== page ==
What is a carbon footprint, anyways?
It translates to the amount of greenhouse gas emissions produced by human activities, such as using electricity in our homes, driving our cars around town, traveling on a plane, producing oil and gas, etc. Food production alone equates to roughly 1/4 of our greenhouse gas emissions, which is huge. This includes the processes involved in food consumption, including (but not limited to): growing, farming, transporting, cooking and disposing it. Every person has their own carbon footprint and their diet contributes to it. Meat, cheese and eggs have the highest carbon footprint. Foods with a low carbon footprint include fruits, vegetables, beans and nuts… which means that the vegan diet has the lowest carbon footprint, followed by the vegetarian diet.
As a meal prep delivery service, we take this issue very seriously. That is why we only purchase organic and sustainably grown food.
Traditionally, a packer buys ingredients from a farmer, processes it, packages it and sells it to a distributor. The distributor then sells it to a retail store where the end consumer buys it. With Trifecta, we buy direct from the farmer, prepare and package it, and then pass it on to end consumer. You’ll see we two cut out a step of the chain!
Furthermore, since the food comes right to your door, you don’t need to drive to a retail store. So, this model further cuts back on “food miles.”
As for packaging, it’s comparable to what you would get when ingredients are bought at a retail store, plus it’s recyclable. Our plan is to allow more people to be able to experience the power of consistently eating well, while treading as lightly on the environment as possible.
Why does meat have a high carbon footprint?
Meat produces a lot of greenhouse gas emissions through livestock farming. Shrink That Footprint’s chart  shows that meat-lovers produce 3.3 tons CO2e (Carbon Dioxide Equivalent) of greenhouse gas emissions, while vegans only produce 1.5 tons CO2e. Another reason why livestock produces a significant amount of greenhouse gases is because of methane production. You can blame the burping, farting and pooping livestock... I'm not joking. Almost half of all global methane emissions come from belching livestock and their manure, making livestock farming a significant contributor to climate change . This factor is basically out of our hands, unless we decide not to purchase meat. We listed several steps you can take if you aren't ready to cut meat out of your diet (I know I'm not).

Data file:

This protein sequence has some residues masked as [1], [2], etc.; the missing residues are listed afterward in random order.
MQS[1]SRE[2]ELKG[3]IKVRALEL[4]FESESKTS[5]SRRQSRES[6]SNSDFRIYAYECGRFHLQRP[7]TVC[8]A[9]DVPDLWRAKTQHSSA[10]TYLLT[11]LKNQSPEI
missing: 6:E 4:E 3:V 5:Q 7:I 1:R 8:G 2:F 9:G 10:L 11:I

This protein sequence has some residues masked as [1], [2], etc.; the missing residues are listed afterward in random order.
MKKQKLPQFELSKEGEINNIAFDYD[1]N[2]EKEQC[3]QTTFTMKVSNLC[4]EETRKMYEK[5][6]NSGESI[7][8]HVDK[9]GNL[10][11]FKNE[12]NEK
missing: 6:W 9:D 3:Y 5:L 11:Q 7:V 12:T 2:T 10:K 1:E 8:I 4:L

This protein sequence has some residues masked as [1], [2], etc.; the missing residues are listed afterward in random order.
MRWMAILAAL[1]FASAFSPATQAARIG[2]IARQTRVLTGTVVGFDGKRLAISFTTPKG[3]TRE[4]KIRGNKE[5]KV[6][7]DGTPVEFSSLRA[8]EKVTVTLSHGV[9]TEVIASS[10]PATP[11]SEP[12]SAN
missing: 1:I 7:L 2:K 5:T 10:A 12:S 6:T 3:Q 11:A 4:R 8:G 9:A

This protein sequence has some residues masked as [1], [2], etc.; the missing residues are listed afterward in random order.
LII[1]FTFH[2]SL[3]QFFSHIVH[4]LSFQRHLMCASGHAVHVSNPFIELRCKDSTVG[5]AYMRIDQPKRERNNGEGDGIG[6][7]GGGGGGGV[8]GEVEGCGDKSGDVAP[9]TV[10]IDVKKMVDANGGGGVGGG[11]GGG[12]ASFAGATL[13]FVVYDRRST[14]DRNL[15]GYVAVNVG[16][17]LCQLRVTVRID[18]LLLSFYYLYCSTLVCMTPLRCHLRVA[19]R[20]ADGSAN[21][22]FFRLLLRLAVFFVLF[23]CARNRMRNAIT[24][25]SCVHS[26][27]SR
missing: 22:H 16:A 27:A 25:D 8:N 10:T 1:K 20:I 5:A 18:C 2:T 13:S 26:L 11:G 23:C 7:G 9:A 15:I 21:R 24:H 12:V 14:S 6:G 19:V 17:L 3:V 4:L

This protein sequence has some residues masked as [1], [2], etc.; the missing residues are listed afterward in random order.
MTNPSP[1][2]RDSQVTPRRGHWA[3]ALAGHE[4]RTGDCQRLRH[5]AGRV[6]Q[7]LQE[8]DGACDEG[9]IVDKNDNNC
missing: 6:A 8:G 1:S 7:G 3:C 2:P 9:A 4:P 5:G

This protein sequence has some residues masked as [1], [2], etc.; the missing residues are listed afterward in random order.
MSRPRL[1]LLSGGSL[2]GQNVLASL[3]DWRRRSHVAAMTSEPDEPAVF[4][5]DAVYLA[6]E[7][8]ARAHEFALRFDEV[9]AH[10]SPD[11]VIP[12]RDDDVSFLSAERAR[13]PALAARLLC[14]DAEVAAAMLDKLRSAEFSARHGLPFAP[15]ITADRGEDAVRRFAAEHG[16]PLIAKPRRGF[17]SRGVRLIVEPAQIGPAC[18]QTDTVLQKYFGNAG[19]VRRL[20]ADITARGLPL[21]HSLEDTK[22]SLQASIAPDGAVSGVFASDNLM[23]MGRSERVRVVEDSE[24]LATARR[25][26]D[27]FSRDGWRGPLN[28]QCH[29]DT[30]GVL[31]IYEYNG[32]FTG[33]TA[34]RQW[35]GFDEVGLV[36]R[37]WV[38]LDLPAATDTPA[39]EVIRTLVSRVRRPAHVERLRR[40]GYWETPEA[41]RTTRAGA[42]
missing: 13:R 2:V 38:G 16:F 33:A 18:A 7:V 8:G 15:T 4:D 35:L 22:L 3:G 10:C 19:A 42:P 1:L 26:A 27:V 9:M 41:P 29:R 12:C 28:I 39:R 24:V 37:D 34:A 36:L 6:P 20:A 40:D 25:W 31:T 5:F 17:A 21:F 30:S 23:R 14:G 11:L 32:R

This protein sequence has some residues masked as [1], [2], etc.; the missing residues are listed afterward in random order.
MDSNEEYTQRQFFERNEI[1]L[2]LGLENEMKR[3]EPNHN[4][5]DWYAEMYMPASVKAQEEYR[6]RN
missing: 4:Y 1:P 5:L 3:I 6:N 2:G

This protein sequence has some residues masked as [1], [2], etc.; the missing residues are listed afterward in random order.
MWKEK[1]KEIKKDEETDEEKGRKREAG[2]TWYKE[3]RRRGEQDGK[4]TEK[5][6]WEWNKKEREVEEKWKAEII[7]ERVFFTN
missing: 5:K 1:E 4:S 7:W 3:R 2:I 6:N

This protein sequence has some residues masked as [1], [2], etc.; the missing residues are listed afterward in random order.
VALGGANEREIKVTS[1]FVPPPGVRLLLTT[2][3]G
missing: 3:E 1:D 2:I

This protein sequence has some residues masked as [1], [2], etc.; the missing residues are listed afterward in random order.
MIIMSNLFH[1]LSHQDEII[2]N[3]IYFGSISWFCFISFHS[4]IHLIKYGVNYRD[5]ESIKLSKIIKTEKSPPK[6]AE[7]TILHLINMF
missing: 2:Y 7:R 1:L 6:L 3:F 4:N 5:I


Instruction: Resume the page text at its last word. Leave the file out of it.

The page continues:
How to reduce your carbon footprint:
Grocery shop at local businesses and support local farmers
Purchasing local food has many benefits— including supporting local farmers and reducing emissions. Storage and transportation both produce CO2, but luckily those can be cut down with local purchases, since everything is sourced nearby. On top of cutting down on transportation emissions, food looks and tastes better because it is picked at its peak, since it takes hardly any time to transport. It is also more nutrient dense because less transportation is needed-- which often causes nutrient break down over time . If these factors don't convince you, then consider the impact you will have on your community directly. When you buy local, you form a strong connection between eater and grower, instead of supporting enormous companies that already make millions.
Go Green! Buy Organic and Sustainable
Buying sustainable food means that they are producing it while keeping the Earth’s resources in mind, which is a huge positive. They specifically produce food that doesn't harm the environment, from start to finish. Along with the environmental factors, sustainable farming focuses on the most humane treatment of animals-- assuring they aren't kept in uncomfortable living situations, fed unhealthy feed and much more. Buying organic is also important, the Food and Agriculture Organization of the United Nations  claims that by switching to organic agriculture farmers can reduce up to 66% of CO2 emissions. Toxins from non-organic food (pesticides, chemicals, additives, preservatives, etc.) have been shown to be harmful to our health, potentially linking to several varieties of cancers and birth defects .
Eat fresh and cook "smart" as much as possible
Turning on appliances and cooking (especially for long periods of time) produces greenhouse gases with electricity and gas being used. Obviously, eliminating cooking as a whole is probably out of the picture for most people. Striving to eat fresh foods as much as possible (salads, raw fruit/veggies) and cooking efficiently can reduce greenhouse gases. When cooking is necessary, the stovetop and microwave are your best options. Try to avoid the oven as much as possible, because it is an energy hog, plus it heats the house up-- which may call for your air conditioner (another energy sucker) to work harder to keep the temperature balanced.